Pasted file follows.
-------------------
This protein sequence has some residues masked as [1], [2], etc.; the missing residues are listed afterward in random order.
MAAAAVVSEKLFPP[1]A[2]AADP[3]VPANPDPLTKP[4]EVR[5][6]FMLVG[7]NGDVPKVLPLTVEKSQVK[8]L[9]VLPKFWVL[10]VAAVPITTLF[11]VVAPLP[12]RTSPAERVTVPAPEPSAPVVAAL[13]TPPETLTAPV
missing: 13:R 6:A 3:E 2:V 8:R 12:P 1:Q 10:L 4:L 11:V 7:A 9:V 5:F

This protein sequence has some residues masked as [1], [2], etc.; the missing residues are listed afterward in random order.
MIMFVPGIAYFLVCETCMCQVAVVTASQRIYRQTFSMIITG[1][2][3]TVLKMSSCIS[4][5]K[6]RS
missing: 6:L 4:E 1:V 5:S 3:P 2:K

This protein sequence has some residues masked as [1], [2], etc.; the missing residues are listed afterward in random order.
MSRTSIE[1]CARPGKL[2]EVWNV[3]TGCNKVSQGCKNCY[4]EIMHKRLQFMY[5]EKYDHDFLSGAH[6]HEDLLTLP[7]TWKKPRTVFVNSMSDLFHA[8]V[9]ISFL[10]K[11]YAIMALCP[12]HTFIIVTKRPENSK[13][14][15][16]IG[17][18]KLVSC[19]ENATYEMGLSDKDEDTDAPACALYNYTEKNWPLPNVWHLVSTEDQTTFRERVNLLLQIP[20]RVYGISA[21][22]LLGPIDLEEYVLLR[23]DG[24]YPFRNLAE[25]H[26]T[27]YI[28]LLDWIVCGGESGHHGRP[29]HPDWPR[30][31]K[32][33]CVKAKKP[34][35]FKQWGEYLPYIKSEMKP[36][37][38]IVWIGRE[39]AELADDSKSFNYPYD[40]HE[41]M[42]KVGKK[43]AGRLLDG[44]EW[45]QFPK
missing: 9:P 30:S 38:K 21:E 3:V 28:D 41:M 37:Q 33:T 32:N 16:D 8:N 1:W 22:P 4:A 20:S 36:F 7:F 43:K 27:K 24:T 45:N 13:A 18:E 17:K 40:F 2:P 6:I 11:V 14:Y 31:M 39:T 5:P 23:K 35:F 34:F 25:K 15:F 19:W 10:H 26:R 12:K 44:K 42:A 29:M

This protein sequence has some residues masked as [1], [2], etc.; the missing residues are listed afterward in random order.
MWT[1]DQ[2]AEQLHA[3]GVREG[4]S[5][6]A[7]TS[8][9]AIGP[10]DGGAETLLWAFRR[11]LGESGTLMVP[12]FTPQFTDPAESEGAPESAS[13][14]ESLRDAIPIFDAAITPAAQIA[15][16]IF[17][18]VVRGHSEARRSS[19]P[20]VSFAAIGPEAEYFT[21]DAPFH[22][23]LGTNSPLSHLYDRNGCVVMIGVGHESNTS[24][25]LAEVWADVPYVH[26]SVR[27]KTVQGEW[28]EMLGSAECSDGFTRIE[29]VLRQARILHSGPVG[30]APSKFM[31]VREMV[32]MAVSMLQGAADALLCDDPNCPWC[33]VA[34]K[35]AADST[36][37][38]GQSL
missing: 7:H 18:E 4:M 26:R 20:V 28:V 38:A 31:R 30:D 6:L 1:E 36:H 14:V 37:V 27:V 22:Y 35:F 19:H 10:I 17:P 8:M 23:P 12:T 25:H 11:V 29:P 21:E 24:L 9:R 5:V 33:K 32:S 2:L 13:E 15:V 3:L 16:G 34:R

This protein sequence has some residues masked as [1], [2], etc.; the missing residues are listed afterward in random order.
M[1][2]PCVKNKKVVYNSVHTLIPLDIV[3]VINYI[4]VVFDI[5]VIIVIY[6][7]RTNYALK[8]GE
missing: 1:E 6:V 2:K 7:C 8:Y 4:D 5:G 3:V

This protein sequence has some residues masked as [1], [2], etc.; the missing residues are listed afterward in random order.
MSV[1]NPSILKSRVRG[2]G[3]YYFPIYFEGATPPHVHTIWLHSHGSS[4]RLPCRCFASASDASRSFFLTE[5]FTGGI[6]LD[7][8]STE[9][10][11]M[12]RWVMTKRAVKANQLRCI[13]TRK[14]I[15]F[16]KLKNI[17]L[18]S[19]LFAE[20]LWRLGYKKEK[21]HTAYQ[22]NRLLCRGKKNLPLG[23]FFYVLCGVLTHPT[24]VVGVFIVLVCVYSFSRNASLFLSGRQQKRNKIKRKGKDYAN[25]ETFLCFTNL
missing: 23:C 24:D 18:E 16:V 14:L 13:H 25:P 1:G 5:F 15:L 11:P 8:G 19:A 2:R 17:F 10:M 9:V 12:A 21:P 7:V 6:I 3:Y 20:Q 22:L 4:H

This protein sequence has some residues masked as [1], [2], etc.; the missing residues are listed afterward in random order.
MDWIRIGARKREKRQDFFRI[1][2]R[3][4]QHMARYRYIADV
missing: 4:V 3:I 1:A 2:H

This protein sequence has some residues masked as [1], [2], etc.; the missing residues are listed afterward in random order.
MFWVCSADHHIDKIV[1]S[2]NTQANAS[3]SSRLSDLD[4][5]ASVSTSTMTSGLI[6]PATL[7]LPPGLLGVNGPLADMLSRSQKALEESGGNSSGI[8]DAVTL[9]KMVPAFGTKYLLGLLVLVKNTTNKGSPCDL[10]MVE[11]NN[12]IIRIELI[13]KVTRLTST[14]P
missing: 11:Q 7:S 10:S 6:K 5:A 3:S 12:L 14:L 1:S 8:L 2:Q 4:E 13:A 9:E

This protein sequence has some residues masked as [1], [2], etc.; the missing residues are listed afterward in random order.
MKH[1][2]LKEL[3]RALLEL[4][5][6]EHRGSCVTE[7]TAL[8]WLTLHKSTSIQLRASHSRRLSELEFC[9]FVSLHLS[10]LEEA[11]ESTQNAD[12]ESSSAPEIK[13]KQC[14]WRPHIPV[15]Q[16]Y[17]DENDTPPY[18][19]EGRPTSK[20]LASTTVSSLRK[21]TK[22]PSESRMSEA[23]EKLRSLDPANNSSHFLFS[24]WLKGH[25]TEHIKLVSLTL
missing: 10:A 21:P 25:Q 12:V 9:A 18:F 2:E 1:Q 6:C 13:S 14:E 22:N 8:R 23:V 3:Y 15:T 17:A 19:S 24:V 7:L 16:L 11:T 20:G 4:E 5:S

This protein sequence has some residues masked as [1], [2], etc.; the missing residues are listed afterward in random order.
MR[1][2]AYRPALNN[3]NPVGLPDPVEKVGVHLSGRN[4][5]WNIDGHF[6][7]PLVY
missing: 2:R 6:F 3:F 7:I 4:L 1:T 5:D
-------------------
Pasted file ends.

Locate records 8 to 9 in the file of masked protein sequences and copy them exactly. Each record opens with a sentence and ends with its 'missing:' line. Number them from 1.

This protein sequence has some residues masked as [1], [2], etc.; the missing residues are listed afterward in random order.
MFWVCSADHHIDKIV[1]S[2]NTQANAS[3]SSRLSDLD[4][5]ASVSTSTMTSGLI[6]PATL[7]LPPGLLGVNGPLADMLSRSQKALEESGGNSSGI[8]DAVTL[9]KMVPAFGTKYLLGLLVLVKNTTNKGSPCDL[10]MVE[11]NN[12]IIRIELI[13]KVTRLTST[14]P
missing: 11:Q 7:S 10:S 6:K 5:A 3:S 12:L 14:L 1:S 8:L 2:Q 4:E 13:A 9:E

This protein sequence has some residues masked as [1], [2], etc.; the missing residues are listed afterward in random order.
MKH[1][2]LKEL[3]RALLEL[4][5][6]EHRGSCVTE[7]TAL[8]WLTLHKSTSIQLRASHSRRLSELEFC[9]FVSLHLS[10]LEEA[11]ESTQNAD[12]ESSSAPEIK[13]KQC[14]WRPHIPV[15]Q[16]Y[17]DENDTPPY[18][19]EGRPTSK[20]LASTTVSSLRK[21]TK[22]PSESRMSEA[23]EKLRSLDPANNSSHFLFS[24]WLKGH[25]TEHIKLVSLTL
missing: 10:A 21:P 25:Q 12:V 9:A 18:F 2:E 1:Q 6:C 13:S 14:E 22:N 8:R 23:V 3:Y 15:T 17:A 19:S 24:V 7:L 16:L 11:T 20:G 4:E 5:S